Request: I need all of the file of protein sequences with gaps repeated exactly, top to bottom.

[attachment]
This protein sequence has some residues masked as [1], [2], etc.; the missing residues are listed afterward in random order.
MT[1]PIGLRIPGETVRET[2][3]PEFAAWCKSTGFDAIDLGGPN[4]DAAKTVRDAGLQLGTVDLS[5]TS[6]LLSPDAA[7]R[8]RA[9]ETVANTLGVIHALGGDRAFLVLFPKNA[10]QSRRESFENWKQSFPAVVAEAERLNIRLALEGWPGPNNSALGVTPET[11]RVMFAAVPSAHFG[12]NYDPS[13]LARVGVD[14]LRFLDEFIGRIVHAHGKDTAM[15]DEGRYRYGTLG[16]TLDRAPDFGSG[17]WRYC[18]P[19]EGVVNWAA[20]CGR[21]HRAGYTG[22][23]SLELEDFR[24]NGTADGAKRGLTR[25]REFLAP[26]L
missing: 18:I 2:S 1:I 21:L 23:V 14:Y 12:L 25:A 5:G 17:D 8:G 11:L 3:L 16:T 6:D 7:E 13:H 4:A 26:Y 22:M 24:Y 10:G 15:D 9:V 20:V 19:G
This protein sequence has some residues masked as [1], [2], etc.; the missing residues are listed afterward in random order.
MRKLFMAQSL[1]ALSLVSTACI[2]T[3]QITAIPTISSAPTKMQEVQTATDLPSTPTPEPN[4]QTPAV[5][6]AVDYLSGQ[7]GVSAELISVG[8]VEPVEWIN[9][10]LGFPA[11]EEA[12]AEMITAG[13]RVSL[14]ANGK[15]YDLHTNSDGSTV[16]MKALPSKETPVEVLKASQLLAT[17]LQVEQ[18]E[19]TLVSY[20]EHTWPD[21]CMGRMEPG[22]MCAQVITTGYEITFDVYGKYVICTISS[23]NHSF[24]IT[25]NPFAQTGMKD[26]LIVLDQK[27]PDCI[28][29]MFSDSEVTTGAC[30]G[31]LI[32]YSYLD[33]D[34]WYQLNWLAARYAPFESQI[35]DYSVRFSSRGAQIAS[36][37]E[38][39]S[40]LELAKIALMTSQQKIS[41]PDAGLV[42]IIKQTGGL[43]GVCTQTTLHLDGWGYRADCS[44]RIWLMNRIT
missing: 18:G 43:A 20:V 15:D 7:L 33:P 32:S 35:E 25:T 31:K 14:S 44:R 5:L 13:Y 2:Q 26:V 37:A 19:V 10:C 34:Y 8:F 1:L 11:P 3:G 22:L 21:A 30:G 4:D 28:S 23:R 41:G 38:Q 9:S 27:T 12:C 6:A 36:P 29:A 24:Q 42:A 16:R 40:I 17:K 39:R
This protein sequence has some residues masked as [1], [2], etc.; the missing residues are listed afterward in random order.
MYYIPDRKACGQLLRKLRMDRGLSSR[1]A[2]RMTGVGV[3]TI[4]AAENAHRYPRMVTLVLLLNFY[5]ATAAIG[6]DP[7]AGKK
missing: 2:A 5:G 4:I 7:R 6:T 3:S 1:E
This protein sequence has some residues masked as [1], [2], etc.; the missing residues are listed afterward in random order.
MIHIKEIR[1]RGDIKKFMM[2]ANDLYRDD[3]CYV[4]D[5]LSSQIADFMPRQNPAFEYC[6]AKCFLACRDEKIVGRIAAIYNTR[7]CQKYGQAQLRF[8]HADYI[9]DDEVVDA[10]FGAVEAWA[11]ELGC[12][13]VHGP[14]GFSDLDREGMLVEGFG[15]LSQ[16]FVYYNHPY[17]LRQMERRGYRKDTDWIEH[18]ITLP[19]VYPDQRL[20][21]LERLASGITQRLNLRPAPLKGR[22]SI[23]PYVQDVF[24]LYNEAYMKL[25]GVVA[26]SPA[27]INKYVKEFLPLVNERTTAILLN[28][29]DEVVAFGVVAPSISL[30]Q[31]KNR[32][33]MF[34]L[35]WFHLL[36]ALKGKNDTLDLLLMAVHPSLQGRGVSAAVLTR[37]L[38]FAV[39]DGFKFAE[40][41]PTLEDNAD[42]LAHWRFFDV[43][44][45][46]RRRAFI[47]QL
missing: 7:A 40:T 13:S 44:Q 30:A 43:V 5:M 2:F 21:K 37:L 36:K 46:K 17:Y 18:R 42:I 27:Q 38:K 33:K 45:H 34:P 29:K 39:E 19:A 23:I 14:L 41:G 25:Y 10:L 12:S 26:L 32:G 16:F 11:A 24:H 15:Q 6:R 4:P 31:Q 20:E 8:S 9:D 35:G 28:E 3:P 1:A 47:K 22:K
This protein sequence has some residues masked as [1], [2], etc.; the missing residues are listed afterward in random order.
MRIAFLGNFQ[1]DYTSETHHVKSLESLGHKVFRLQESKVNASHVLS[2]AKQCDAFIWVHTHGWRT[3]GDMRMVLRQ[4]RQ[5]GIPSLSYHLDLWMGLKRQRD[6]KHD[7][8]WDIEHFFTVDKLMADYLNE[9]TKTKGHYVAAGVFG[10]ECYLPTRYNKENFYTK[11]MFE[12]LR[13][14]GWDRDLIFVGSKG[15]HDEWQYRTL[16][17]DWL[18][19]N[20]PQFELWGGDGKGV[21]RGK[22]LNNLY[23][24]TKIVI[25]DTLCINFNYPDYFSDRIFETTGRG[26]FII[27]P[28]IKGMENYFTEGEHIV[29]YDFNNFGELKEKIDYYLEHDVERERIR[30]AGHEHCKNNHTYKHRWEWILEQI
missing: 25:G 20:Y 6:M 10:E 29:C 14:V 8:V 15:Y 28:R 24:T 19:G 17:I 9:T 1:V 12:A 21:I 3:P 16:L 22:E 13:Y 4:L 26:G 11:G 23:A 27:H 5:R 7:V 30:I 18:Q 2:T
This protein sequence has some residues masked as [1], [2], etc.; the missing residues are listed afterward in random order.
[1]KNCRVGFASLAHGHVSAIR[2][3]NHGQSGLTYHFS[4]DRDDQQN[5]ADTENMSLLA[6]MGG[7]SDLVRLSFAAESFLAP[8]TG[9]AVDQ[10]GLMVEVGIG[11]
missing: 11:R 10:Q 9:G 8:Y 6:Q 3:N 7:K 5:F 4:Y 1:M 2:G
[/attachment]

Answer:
This protein sequence has some residues masked as [1], [2], etc.; the missing residues are listed afterward in random order.
MT[1]PIGLRIPGETVRET[2][3]PEFAAWCKSTGFDAIDLGGPN[4]DAAKTVRDAGLQLGTVDLS[5]TS[6]LLSPDAA[7]R[8]RA[9]ETVANTLGVIHALGGDRAFLVLFPKNA[10]QSRRESFENWKQSFPAVVAEAERLNIRLALEGWPGPNNSALGVTPET[11]RVMFAAVPSAHFG[12]NYDPS[13]LARVGVD[14]LRFLDEFIGRIVHAHGKDTAM[15]DEGRYRYGTLG[16]TLDRAPDFGSG[17]WRYC[18]P[19]EGVVNWAA[20]CGR[21]HRAGYTG[22][23]SLELEDFR[24]NGTADGAKRGLTR[25]REFLAP[26]L
missing: 18:I 2:S 1:I 21:L 23:V 14:Y 12:L 25:A 5:G 17:D 8:G 11:L 3:L 16:T 6:D 7:E 13:H 4:A 26:Y 22:M 24:Y 10:G 15:D 9:V 20:V 19:G
This protein sequence has some residues masked as [1], [2], etc.; the missing residues are listed afterward in random order.
MRKLFMAQSL[1]ALSLVSTACI[2]T[3]QITAIPTISSAPTKMQEVQTATDLPSTPTPEPN[4]QTPAV[5][6]AVDYLSGQ[7]GVSAELISVG[8]VEPVEWIN[9][10]LGFPA[11]EEA[12]AEMITAG[13]RVSL[14]ANGK[15]YDLHTNSDGSTV[16]MKALPSKETPVEVLKASQLLAT[17]LQVEQ[18]E[19]TLVSY[20]EHTWPD[21]CMGRMEPG[22]MCAQVITTGYEITFDVYGKYVICTISS[23]NHSF[24]IT[25]NPFAQTGMKD[26]LIVLDQK[27]PDCI[28][29]MFSDSEVTTGAC[30]G[31]LI[32]YSYLD[33]D[34]WYQLNWLAARYAPFESQI[35]DYSVRFSSRGAQIAS[36][37]E[38][39]S[40]LELAKIALMTSQQKIS[41]PDAGLV[42]IIKQTGGL[43]GVCTQTTLHLDGWGYRADCS[44]RIWLMNRIT
missing: 18:G 43:A 20:V 15:D 7:L 33:P 32:S 35:E 25:T 31:K 14:S 44:R 5:L 13:Y 2:Q 26:V 37:A 19:V 10:C 34:Y 8:F 1:L 11:P 3:G 22:L 21:A 30:G 4:D 28:S 23:R 41:G 38:Q 9:S 27:T 12:C 6:A 36:P 29:A 24:Q 42:A 16:R 40:I 17:K 39:R
This protein sequence has some residues masked as [1], [2], etc.; the missing residues are listed afterward in random order.
MYYIPDRKACGQLLRKLRMDRGLSSR[1]A[2]RMTGVGV[3]TI[4]AAENAHRYPRMVTLVLLLNFY[5]ATAAIG[6]DP[7]AGKK
missing: 2:A 5:G 4:I 7:R 6:T 3:S 1:E
This protein sequence has some residues masked as [1], [2], etc.; the missing residues are listed afterward in random order.
MIHIKEIR[1]RGDIKKFMM[2]ANDLYRDD[3]CYV[4]D[5]LSSQIADFMPRQNPAFEYC[6]AKCFLACRDEKIVGRIAAIYNTR[7]CQKYGQAQLRF[8]HADYI[9]DDEVVDA[10]FGAVEAWA[11]ELGC[12][13]VHGP[14]GFSDLDREGMLVEGFG[15]LSQ[16]FVYYNHPY[17]LRQMERRGYRKDTDWIEH[18]ITLP[19]VYPDQRL[20][21]LERLASGITQRLNLRPAPLKGR[22]SI[23]PYVQDVF[24]LYNEAYMKL[25]GVVA[26]SPA[27]INKYVKEFLPLVNERTTAILLN[28][29]DEVVAFGVVAPSISL[30]Q[31]KNR[32][33]MF[34]L[35]WFHLL[36]ALKGKNDTLDLLLMAVHPSLQGRGVSAAVLTR[37]L[38]FAV[39]DGFKFAE[40][41]PTLEDNAD[42]LAHWRFFDV[43][44][45][46]RRRAFI[47]QL
missing: 7:A 40:T 13:S 44:Q 30:A 43:V 5:M 2:F 21:K 37:L 36:K 46:K 17:Y 18:R 42:I 27:Q 38:K 33:K 45:H 34:P 29:K 39:E 19:A 23:I 14:L 41:G 25:Y 10:L 12:S 26:L 32:G 16:F 11:A 24:H 15:Q 6:R 4:P 31:Q 20:E 8:S 9:D 35:G 28:E 3:P 1:A 47:K 22:K
This protein sequence has some residues masked as [1], [2], etc.; the missing residues are listed afterward in random order.
MRIAFLGNFQ[1]DYTSETHHVKSLESLGHKVFRLQESKVNASHVLS[2]AKQCDAFIWVHTHGWRT[3]GDMRMVLRQ[4]RQ[5]GIPSLSYHLDLWMGLKRQRD[6]KHD[7][8]WDIEHFFTVDKLMADYLNE[9]TKTKGHYVAAGVFG[10]ECYLPTRYNKENFYTK[11]MFE[12]LR[13][14]GWDRDLIFVGSKG[15]HDEWQYRTL[16][17]DWL[18][19]N[20]PQFELWGGDGKGV[21]RGK[22]LNNLY[23][24]TKIVI[25]DTLCINFNYPDYFSDRIFETTGRG[26]FII[27]P[28]IKGMENYFTEGEHIV[29]YDFNNFGELKEKIDYYLEHDVERERIR[30]AGHEHCKNNHTYKHRWEWILEQI
missing: 25:G 20:Y 6:M 10:E 29:C 14:V 8:V 15:Y 28:R 24:T 19:G 17:I 9:T 1:V 12:A 21:I 3:P 16:L 22:E 13:Y 4:L 26:G 11:G 23:A 27:H 5:R 7:V 30:I 18:Q 2:T
This protein sequence has some residues masked as [1], [2], etc.; the missing residues are listed afterward in random order.
[1]KNCRVGFASLAHGHVSAIR[2][3]NHGQSGLTYHFS[4]DRDDQQN[5]ADTENMSLLA[6]MGG[7]SDLVRLSFAAESFLAP[8]TG[9]AVDQ[10]GLMVEVGIG[11]
missing: 11:R 10:Q 9:G 8:Y 6:Q 3:N 7:K 5:F 4:Y 1:M 2:G